Pumpkin Pancakes

By Lilian Dikmans

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These sweetly spiced Pumpkin Pancakes are a delicious twist on a typical pancake. Made with oat flour and containing a vegetable (pumpkin, obviously), they make for a pretty wholesome breakfast. Perfect if you feel like something sweet.

I recently found myself with leftover pumpkin purée, so what better than to turn it into these Pumpkin Pancakes. They’re also low FODMAP, low in fructose and dairy free if you have food intolerances.

Pumpkin Pancakes

I topped them with a good drizzle of rice malt syrup, crushed walnuts and a dusting of ground cinnamon. But feel free to top them with whatever you fancy. Some Greek yoghurt or coconut yoghurt would also be delicious.

Serves
10 small pancakes

Prep time
5 mins

Cook time
20 mins

Ingredients

  • 1 1/4 cups oat flour
  • 2 teaspoons (gluten-free) baking powder
  • 1/2 teaspoon ground cinnamon
  • 1/2 teaspoon ground nutmeg
  • 1/2 teaspoon ground ginger
  • Pinch of ground cloves
  • Pinch of sea salt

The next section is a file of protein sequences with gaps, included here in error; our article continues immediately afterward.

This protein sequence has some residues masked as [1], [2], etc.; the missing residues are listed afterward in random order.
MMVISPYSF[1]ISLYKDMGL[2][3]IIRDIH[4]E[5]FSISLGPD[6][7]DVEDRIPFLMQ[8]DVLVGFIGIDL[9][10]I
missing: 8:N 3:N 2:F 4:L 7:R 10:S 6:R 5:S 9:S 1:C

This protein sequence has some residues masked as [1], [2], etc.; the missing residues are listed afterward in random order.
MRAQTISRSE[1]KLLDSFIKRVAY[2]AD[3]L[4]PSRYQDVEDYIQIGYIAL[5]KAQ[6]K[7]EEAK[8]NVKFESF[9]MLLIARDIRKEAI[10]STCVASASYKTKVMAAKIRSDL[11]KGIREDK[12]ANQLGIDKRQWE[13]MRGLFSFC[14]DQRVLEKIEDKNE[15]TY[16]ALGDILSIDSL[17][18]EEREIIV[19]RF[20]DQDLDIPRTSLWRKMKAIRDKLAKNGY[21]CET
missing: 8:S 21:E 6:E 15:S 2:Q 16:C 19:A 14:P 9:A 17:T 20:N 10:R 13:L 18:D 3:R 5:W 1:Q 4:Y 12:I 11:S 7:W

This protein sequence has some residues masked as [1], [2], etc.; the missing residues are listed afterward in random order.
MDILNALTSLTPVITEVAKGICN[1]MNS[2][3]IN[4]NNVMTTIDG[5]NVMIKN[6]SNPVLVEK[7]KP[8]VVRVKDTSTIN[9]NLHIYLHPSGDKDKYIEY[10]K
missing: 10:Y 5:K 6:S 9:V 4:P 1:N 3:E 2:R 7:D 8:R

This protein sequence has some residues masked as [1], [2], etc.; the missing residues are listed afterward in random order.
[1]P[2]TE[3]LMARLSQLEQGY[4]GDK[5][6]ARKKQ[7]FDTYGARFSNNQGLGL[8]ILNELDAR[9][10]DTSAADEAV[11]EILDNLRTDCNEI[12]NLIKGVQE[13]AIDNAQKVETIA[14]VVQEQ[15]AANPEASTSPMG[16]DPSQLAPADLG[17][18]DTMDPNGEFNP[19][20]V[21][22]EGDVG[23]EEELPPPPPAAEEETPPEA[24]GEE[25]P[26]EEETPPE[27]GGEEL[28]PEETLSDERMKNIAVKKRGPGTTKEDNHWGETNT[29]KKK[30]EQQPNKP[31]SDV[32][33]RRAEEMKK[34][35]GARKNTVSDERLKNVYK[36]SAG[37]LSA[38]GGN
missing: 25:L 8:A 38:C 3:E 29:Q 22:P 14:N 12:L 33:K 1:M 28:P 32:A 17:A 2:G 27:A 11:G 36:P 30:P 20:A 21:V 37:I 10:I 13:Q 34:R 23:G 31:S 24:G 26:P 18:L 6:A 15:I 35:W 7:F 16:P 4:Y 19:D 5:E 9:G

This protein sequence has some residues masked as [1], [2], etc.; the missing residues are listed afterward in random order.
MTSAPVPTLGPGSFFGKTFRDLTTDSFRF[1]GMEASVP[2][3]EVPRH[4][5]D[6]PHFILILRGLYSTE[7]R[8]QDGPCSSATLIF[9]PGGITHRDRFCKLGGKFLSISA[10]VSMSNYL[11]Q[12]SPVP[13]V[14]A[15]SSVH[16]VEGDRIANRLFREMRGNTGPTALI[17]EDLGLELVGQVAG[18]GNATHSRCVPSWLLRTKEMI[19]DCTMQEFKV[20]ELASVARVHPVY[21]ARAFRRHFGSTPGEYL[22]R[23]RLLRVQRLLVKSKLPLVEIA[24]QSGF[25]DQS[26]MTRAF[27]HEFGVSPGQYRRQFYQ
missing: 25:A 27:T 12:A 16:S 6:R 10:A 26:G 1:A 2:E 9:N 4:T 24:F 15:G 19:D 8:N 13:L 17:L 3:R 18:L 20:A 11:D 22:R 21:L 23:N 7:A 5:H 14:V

• 1 large free-range egg
  • 1/2 cup pumpkin purée
  • 2 x 20ml tablespoons rice malt syrup (or pure maple syrup or honey)
  • 1/2 cup almond milk (or your milk of choice)
  • Coconut oil, for frying

Method

  • 1
    Mix the oat flour, baking powder, spices and salt together in a bowl and make a well in the centre.
  • 2
    Crack the egg into the well and add the pumpkin purée and rice malt syrup. Beat the egg into the pumpkin purée and rice malt syrup, then gradually add the almond milk while beating the egg mixture and flour mixture together to get a smooth batter.
  • 3
    Heat a fry pan over a medium heat. Add a little coconut oil to the pan then fry the mixture in batches. The pancakes should be ready to flip when little bubbles start to form in the centre. Keeping them smaller makes them easier to flip.
  • 4
    Serve with your desired toppings.

Notes

You can make oat flour by whizzing rolled oats in a food processor or blender until you get a powder. Oats naturally don’t contain gluten, but as they are often processed on the same equipment as wheat, they can have traces of gluten. If you’re strictly gluten-free, you can buy gluten-free oats.

I used Mississippi Belle Pure Pumpkin canned purée, which I bought from Coles in Australia (it’s 100% pumpkin). However, you can make your own pumpkin purée by roasting some pumpkin and then mashing the flesh into a purée. If you do this, I would suggest roasting the pumpkin instead of boiling it because you don’t want the purée to be too wet.

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